Just as the morning rush-hour traffic starts to kick in, groups of uniformed children armed with backpacks and lunch bags can be seen hitting the city's roads on bicycles. For many of them, the simple bicycle which they use to commute to school is a symbol of freedom.
Sabarish Elango, a Class IX student of Anna Gem Science Park Matriculation Higher Secondary School, is one such student who regularly cycles to school, which is one km away. “I like cycling. Carrying my heavy school bag is easier when I'm on a cycle. It also takes less time to reach school,” he says.
A study conducted to rationalise the proposal to introduce cycle lanes in Anna Nagar found that 21.5 per cent of the over 28,000 students studying in 14 schools in the locality use a bicycle to get to school.
According to the Department of School Education, the city has about 5.5 lakh school-going children. Assuming 20 per cent of them use a cycle, a little more than one lakh children cycle to school everyday.
Though the percentage of users might be low due to the increasing reliance on motorised vehicles, P.K. Sikdar, former director of the New Delhi-based Central Road Research Institute, feels cyclists deserve better infrastructure just because of their absolute numbers. “The additional trips made by parents to drop their children off at school are an unnecessary burden on the city's road space.”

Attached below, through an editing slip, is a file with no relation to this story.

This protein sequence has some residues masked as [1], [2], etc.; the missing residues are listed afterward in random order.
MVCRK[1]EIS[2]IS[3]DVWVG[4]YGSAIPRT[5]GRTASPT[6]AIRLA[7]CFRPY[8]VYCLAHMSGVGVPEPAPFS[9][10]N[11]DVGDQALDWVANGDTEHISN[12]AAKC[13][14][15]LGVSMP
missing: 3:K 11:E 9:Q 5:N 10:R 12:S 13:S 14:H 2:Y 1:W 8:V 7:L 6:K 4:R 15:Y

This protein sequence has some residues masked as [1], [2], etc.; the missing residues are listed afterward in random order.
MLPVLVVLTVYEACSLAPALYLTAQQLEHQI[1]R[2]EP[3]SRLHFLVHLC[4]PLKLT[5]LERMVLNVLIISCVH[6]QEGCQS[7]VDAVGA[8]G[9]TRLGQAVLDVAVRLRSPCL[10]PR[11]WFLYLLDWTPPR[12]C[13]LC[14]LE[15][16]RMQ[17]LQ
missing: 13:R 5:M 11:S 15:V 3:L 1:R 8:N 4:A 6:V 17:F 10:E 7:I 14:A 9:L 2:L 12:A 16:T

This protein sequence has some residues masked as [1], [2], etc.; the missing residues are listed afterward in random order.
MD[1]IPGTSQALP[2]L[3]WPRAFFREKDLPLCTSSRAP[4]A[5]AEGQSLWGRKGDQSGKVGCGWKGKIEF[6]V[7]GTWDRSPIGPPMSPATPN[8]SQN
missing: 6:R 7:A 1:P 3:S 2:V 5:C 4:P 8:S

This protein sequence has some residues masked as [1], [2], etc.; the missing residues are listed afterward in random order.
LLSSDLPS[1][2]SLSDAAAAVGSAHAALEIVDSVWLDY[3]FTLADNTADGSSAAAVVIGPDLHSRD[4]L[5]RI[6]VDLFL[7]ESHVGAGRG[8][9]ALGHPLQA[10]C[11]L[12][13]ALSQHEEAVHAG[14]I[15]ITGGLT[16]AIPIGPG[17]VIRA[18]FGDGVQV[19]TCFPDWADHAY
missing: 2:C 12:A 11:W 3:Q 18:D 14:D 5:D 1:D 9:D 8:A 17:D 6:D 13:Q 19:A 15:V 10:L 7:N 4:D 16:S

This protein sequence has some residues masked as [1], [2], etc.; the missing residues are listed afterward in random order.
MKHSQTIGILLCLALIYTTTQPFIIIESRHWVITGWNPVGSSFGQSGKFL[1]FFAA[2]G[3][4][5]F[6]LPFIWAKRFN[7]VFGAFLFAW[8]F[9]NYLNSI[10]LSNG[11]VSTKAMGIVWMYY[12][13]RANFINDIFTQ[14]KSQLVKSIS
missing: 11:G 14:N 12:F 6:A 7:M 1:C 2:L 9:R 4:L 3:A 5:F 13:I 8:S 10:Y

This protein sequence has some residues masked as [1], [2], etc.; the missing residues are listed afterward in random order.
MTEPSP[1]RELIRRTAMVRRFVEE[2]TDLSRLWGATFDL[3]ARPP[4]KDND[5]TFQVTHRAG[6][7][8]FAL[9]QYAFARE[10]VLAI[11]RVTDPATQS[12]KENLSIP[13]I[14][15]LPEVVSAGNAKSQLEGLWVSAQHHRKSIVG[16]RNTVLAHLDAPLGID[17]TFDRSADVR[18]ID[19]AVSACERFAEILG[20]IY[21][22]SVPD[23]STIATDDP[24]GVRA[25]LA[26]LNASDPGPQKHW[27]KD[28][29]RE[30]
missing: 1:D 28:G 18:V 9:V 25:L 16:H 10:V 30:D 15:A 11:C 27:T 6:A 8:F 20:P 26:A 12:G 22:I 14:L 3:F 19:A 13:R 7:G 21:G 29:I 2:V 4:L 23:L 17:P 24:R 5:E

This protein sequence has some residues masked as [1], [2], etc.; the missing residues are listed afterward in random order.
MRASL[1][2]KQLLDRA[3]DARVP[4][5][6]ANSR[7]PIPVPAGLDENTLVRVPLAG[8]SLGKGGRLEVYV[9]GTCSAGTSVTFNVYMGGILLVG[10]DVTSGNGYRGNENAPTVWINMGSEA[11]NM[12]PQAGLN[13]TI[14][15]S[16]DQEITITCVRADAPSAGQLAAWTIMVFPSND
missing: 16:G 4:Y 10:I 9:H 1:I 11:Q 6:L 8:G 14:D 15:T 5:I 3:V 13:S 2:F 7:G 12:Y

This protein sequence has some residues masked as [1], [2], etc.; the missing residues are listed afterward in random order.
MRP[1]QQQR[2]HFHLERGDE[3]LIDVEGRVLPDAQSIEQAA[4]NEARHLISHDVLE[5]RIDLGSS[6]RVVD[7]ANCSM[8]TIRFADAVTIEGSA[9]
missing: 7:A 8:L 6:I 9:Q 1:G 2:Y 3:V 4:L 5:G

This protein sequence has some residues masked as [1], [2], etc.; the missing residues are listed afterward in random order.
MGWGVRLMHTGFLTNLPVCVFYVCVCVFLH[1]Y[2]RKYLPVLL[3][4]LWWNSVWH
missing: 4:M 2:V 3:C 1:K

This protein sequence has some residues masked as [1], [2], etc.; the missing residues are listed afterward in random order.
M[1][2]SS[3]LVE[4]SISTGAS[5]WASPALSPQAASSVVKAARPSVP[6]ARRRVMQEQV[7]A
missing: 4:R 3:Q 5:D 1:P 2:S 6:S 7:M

According to him, if more students start cycling to school, it will reduce road congestion around the school entrance, a big problem for most of the institutions with limited drop-off space. “Pro-cycling policies can reverse this trend and provide better safety for pedestrians and cyclists.”
Due to lack of safety for cyclists on the road, many school students opt for either autorickshaws or private vans, which are over-crowded. In 2009, the city witnessed 18 accidents involving students on their way to school and two of them were fatalities. There have been eight accidents involving school-going children this year till June.
Stressing that cycling must be encouraged, M. Ravi, Additional Commissioner of Police (Traffic), said “We have started a drive to reduce the vehicular emission load in the city. A pollution-free mode of transport like cycling will definitely help in improving the ambient air quality.”
He added that if adequate space is available, the police will look into providing dedicated space for cyclists at least near school zones.
Aparna S. Gharpure, child psychologist, says “The physical effort of cycling to school has been shown to reduce stress and anxiety and improve children's self-confidence and independence. Cycling teaches important life skills. Parents who drive their children to school risk creating a habit of dependency that undermines children's confidence and self-reliance.” She adds that cycling also helps children develop road sense at a young age. “It helps them to assess risk and think for themselves.”